I wanted to change course a little bit with today's post because lately everything on the site has been about straightforward financial stuff like investing, budgeting, and how to pay off debt.
And yeah I know – the site is literally called Millennial Money Man, but I think the reason that M$M has grown so much lately (reached 180,000 people last month!) is because I take the time every once in a while to write about things that actually matter like happiness and life. 🙂
Honestly, I think it's good to step back and think a little more about the macro instead of the micro when it comes to personal finance. When I do that and reflect on everything that has happened with both my personal happiness and with my business in the past two years, it helps me get even more focused on my financial goals moving forward.
A lot of you already know about my story of paying off my student loans and leaving my teaching job to run this site. Today I'd like to talk a little more about why I did both and how it made my life feel more complete.
I never felt like I fit in with teaching
I'll try to tread carefully here because most teachers really love what they do and they provide an incredible service to our society. I don't want to downplay that at all, but I do want to use my story to connect with people that might be feeling the same way that I did (in any profession).
Going to college for music education was always a little tough for me. For the four years that I was in the music program at my school, I always felt like I was just going through the motions.
I passed all of my exams, got good grades, and eventually got my degree. The weird thing was that the entire time, I kept wondering: “Is this what I'm actually supposed to be doing?”
Unfortunately, I couldn't think of anything else that I was good at or enjoyed, so band directing it was. I had a solid resume, so I was able to get a great job out of college teaching at a very good band program.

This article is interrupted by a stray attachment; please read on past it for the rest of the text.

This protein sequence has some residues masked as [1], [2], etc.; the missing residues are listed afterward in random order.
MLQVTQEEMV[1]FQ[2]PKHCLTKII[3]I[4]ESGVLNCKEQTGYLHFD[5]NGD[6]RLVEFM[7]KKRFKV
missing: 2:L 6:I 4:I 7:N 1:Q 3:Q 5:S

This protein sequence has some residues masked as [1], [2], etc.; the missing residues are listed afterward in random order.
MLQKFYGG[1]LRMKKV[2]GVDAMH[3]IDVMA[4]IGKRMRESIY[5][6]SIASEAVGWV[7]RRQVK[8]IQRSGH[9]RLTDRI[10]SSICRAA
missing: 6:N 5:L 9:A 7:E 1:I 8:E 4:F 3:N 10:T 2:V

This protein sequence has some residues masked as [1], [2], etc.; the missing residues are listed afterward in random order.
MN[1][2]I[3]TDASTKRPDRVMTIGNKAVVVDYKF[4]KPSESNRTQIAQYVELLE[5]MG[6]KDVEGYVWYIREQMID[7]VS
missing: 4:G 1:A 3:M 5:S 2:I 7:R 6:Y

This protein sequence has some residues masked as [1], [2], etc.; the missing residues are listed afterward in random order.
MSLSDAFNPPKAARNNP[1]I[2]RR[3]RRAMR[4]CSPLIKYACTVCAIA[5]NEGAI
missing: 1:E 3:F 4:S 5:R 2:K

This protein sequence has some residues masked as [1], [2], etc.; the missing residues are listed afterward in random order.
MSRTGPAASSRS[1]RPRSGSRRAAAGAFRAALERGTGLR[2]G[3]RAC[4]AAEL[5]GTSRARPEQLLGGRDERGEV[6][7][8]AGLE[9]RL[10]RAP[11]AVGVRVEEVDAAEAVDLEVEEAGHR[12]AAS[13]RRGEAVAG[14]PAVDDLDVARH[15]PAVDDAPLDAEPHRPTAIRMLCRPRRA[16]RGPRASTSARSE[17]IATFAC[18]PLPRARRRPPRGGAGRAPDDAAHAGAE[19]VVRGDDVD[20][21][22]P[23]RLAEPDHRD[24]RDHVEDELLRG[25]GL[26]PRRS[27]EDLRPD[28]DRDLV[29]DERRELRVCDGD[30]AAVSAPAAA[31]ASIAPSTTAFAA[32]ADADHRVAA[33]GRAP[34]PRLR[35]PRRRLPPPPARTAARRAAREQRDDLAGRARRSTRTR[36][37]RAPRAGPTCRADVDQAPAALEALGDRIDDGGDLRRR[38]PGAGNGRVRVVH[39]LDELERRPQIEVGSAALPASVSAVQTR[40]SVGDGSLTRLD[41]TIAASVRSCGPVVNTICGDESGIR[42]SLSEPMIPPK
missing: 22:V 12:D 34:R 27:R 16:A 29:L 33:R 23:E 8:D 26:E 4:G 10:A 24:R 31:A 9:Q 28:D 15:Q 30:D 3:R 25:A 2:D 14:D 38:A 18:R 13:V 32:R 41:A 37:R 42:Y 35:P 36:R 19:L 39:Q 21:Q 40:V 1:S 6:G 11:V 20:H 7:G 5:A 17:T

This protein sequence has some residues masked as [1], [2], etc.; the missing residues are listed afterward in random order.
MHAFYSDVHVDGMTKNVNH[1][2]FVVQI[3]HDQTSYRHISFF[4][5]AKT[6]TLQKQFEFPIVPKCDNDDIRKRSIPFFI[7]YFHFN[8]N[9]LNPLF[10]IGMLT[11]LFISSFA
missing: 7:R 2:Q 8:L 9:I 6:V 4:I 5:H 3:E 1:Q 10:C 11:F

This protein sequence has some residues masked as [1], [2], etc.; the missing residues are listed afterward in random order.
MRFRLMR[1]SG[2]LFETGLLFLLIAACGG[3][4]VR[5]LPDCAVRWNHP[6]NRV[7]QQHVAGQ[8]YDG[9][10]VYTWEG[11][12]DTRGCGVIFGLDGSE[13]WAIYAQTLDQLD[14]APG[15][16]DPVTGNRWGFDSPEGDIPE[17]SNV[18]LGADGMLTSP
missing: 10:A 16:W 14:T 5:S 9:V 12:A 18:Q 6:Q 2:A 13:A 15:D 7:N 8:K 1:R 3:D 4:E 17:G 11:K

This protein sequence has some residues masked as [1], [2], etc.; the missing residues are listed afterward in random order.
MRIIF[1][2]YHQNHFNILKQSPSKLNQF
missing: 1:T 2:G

But every morning at 5:30 am I'd wake up and have that little feeling of dread that you get when you're about to go do something that you really don't want to. Somehow, I had let myself get trapped in a career that I wasn't actually passionate about.
It was so frustrating because I still didn't know what the heck I was supposed to do to feel “right.”
All of the other teachers around me seemed like they were so excited about everything, up to and including staff meetings (which I haaaaaaated).
I kept wondering…what the heck was wrong with me? Why couldn't I be as invested in the learning process as they were? Why did it make me mad when I had to spend extra time at the school without extra pay?
Was I just selfish?
That's when I started financially preparing to do something else
Pretty quickly into my teaching career, I started paying off my student loans as fast as I could. That was really the catalyst for getting excited about personal finance, and eventually what landed me an interview with CNBC and turned this into a real business.
But at the time, I was just paying off my loans because it *felt* like the right thing to do.
I had no idea that I would become self-employed, or that I would quit my job to run a business that had only made $3.
All I knew was that being in debt gave me less opportunity to change my life. I had to be a teacher because I needed the paycheck to pay my student loan bill, which is the definition of becoming trapped.
There are so many people out there just like me who thought they were doing what they were supposed to do after college, but ended up suffocating under the choices of their younger and far less-wise selves.
The only way to create a little more breathing room in my life was to tackle the loans.
I was also witnessing first hand that other thing we don't like talking about…